School is in Session: 4 HVAC & Plumbing Kid-Friendly Lessons

April 3, 2020

If you’re homeschooling your kiddos right now and are looking for something interactive and a bit out of the box, we have just the elective for you! This “course” plan is comprised of four lessons – an online and offline one-two punch – that will teach your child about home maintenance and get your home in summer-shape. Win-win.


Let’s get started (note: adult supervision is recommended).


Lesson 1: Air Filters


Learning: Changing your air filter regularly can make a huge difference in the quality of the air in your home and running through your HVAC system.

Computer Task: Search the internet to find how often one should change each of these types of filters:

  • Fiberglass [monthly]
  • Pleated 1” [quarterly]
  • Pleated 2” [2x/year]
  • Pleated 4” [yearly]

Our plug: If you’re not sure what type filter you have, it’s only $39 to have a Charlotte Mechanical tech visit your home through the end of April; (click here to learn more)!

Interactive Task: Have your child change your air filter (and/or help them do so). Then, have them set a recurring calendar reminder on your phone to remind you to purchase and change your air filter for the next time.


Lesson 2: Ceiling Fans


Learning: Ever wonder what that tiny switch is for on your ceiling fan? It changes the direction of the rotation of the blades. If your fans are rotating counterclockwise, they push the air down and help keep your home cool.

Computer Task: Have your child do some research to fill in the blank:

If you use air conditioning, a ceiling fan will allow you to raise the thermostat setting about X°F with no reduction in comfort. 

[Answer: 4°F]

Interactive Task: Flip the switch on your ceiling fans. Oh, and while you’re up there, clean the dust off the blades with a dryer sheet attached to a paint roller (depending on the child’s age, they can either assist you or you can assist him/her).


Lesson 3: Windows/Doors


Learning: Grime,pests and allergens are easily trapped between windows and screens and can enter your home when you open the windows.

Computer Task:Read this article about seven interesting insects and their relatives (called“arthropods”). After reading, see how many your child can recall by memory.

Not into insects? Have your child find the daily pollen count for you.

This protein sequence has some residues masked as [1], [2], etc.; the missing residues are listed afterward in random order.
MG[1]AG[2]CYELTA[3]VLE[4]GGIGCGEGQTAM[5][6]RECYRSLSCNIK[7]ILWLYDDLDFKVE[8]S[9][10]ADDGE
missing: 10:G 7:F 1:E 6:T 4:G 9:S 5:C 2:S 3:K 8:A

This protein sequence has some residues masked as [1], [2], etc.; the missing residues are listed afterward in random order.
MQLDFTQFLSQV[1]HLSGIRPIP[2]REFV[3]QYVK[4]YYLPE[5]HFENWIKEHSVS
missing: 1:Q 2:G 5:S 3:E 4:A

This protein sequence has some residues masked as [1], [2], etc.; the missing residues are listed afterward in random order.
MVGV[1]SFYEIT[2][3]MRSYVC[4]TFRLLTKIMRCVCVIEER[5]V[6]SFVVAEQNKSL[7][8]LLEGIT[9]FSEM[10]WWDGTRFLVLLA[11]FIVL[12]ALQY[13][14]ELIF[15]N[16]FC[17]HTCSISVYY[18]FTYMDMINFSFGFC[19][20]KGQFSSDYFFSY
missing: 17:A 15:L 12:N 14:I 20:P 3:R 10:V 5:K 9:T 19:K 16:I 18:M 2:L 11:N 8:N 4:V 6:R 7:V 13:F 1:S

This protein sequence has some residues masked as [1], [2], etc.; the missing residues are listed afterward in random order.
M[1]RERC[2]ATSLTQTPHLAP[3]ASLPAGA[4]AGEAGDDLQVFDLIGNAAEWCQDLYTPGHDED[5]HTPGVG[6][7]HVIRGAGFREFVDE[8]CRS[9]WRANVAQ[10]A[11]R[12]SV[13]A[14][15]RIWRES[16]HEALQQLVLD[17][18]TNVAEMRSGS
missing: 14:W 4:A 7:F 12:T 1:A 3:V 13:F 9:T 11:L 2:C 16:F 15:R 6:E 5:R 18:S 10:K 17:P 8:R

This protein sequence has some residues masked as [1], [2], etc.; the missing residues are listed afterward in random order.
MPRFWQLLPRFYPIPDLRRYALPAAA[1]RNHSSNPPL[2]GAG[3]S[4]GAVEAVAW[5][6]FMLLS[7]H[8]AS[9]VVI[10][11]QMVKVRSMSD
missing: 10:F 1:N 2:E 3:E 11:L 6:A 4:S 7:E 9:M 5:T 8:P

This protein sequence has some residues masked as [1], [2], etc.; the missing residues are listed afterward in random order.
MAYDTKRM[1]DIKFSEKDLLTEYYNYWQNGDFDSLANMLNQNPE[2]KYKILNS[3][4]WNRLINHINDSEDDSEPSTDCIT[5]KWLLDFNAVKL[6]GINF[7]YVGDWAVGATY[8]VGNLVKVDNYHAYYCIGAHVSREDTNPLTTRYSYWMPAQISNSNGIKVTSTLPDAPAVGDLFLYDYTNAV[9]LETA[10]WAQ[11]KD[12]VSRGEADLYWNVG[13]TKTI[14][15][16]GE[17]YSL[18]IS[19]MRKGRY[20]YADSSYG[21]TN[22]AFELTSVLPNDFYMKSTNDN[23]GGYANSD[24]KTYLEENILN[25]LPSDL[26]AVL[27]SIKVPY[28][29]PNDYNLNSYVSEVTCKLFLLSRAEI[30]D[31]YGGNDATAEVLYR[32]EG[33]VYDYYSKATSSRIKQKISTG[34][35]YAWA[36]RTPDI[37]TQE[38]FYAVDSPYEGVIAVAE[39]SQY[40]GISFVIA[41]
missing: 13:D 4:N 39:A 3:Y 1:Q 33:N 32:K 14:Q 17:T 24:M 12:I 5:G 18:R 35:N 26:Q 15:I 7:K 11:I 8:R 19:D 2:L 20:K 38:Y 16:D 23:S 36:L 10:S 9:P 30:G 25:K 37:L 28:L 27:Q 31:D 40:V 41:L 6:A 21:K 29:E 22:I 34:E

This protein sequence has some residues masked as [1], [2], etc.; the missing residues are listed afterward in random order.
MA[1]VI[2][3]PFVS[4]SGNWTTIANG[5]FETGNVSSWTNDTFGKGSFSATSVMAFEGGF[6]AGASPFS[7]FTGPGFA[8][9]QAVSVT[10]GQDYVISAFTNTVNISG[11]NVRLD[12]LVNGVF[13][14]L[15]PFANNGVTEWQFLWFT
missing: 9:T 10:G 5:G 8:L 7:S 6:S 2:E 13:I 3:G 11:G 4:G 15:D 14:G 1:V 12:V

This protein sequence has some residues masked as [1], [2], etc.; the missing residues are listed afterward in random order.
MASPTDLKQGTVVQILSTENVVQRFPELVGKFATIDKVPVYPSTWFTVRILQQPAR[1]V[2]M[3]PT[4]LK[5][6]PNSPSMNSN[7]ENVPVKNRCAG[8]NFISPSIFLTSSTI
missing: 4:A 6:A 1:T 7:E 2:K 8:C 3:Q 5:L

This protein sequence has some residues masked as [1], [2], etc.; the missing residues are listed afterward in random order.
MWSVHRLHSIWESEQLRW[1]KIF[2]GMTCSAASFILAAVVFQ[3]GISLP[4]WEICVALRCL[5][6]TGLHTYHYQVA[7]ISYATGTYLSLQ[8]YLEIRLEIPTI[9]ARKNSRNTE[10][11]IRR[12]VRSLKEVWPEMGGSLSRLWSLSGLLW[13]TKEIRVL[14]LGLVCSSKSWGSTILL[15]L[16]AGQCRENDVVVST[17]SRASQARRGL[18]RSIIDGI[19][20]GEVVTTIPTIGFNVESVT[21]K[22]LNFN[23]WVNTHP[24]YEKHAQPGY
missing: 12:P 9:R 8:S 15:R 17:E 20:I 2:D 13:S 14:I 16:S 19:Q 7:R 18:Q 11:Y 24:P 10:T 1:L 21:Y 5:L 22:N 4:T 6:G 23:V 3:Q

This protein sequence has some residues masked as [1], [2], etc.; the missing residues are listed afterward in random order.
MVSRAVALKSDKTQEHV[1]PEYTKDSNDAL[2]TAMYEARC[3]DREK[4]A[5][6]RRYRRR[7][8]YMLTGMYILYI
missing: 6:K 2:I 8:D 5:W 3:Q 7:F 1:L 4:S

Interactive Task: Grab the soap. Have your child fill up a bucket with water. Don some gloves. It’s time for your child (with your help depending on their age)to deep clean your windows – inside and out – and screens. Thoroughly cleaning with soap and water is the best way to ensure you aren’t welcoming anything other than fresh air into your home with the occasional cool breezes of summer.


Lesson 4: Plumbing


Learning: A faucet aerator (or tap aerator) is often found at the tip of indoor water faucets. An aerator can do the following. [Source: Wikipedia]

  • Prevent splashing
  • Shape the water stream coming out of the faucet spout, to produce a straight and evenly pressured stream
  • Conserve water and reduce energy costs
  • Reduce faucet noise
  • Reduce faucet noise
  • Increase perceived water pressure (often used in homes with low water pressure); sometimes described as a pressure regulator or flow regulator
  • Provides slight filtration of debris due to a small sieve plate

You need to clean your aerator annually because dirt gets caught on the aerator screens slowing water flow.

Computer Task: Ask your child to describe the two basic steps of aeration.

[#1 Air is drawn into the water stream, breaking the stream into a flow of tiny droplets mixed with air. AND #2 The mixture of air and water passes through a screen, further mixing the air and water and evenly spreading out the resulting stream.]

Interactive Task: Unscrew the aerator; be careful not to lose any of the small screens or filters. Carefully rinse the small chunks of dirt off, put aerator pieces back together and screw aerator back onto faucet.


We hope you and your child/children enjoy these. We’d love for you to share some in-action photos. Don’t forget to tag us on social media: InstagramFacebook and LinkedIn.

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